An EEG test, or electroencephalogram, is used to monitor brain activity. The tests record the electrical impulses that travel through the brain. Electrodes are strategically placed on a person's scalp so they can pick up the brain waves and activity patterns of the electrical impulses that are constantly at work within the brain. An electrode is a small metal disc that is attached to a thin wire. The wire is connected to a machine that monitors the level of activity in the brain and produces a printout that the doctor can use to determine what issues are present if any. An EEG offers valuable information that may not otherwise be discovered using other testing methods.
An EEG takes approximately 30 to 60 minutes to complete. The patient will be placed on a bed or in a recliner that will allow them to relax. A technician will take measurements and determine where the electrodes are to be placed. Once the electrodes are put in the proper position, the technician will start the test. The electrodes will begin to collect the data needed, and a strip will be produced that details the strength of the brain waves, as well as any fluctuations or abnormalities. The doctor will set the amount of time for the test by what types of information they are looking to find. The doctor can begin to evaluate the readings as soon as the test is finished.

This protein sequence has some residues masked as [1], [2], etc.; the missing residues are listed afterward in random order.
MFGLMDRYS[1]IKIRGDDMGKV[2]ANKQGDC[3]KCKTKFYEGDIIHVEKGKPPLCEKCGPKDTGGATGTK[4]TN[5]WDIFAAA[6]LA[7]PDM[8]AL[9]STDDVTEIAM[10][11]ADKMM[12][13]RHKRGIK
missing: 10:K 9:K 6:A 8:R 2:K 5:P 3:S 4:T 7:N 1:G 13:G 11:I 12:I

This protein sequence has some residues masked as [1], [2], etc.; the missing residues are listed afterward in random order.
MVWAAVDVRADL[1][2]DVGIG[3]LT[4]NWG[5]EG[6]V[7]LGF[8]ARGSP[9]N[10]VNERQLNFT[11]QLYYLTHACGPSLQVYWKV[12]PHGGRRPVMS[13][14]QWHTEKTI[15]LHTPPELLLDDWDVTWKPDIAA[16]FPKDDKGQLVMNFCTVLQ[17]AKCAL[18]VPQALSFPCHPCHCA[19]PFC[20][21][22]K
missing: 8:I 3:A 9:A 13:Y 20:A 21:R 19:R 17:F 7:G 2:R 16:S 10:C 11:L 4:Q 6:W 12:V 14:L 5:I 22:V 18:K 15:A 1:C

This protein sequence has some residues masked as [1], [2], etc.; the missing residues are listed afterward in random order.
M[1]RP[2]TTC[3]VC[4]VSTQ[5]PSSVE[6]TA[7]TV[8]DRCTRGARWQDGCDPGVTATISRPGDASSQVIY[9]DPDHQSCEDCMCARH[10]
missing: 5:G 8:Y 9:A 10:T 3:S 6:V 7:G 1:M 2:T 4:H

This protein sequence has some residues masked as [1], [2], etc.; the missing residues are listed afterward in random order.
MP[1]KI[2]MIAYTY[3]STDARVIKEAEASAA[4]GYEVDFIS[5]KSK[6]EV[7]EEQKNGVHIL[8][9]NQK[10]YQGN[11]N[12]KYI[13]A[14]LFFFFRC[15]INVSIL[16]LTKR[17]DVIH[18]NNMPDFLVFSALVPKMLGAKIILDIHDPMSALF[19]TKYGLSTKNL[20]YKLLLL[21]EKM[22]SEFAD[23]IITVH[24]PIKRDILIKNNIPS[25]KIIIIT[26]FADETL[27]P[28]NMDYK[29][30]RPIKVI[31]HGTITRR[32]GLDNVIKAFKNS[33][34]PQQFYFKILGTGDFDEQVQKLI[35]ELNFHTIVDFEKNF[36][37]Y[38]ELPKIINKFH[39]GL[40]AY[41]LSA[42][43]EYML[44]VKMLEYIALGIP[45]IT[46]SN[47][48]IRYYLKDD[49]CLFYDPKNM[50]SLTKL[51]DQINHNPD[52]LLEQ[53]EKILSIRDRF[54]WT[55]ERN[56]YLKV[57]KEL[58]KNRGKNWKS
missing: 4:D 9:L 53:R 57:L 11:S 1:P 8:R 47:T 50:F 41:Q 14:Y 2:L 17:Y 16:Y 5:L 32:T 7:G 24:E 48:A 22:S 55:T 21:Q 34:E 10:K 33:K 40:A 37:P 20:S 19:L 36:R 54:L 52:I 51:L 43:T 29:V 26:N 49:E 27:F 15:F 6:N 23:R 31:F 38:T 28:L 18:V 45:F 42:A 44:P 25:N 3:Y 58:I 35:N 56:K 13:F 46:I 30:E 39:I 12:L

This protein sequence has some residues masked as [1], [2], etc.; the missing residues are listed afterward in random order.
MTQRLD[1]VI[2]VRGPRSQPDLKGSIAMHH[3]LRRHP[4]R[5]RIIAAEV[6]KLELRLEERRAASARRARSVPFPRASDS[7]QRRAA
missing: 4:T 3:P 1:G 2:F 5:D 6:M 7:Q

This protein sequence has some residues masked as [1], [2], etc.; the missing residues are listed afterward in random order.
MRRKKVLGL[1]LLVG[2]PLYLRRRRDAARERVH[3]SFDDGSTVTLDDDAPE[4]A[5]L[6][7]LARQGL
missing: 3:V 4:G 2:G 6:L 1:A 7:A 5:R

An EEG test is normally requested by a physician when a person begins to experience severe headache pain, migraines, or seizures. The information provided by an EEG will help the doctor uncover potential causes for seizures and other neurological abnormalities that can decrease a patient's quality of life. Patients who have epilepsy or other neurological disorders will benefit from regular EEGs to monitor any changes or improvements in brain activity. EEGs are extremely effective as both a diagnostic tool as well as a monitoring system for when behavioral and neurological symptoms begin to appear.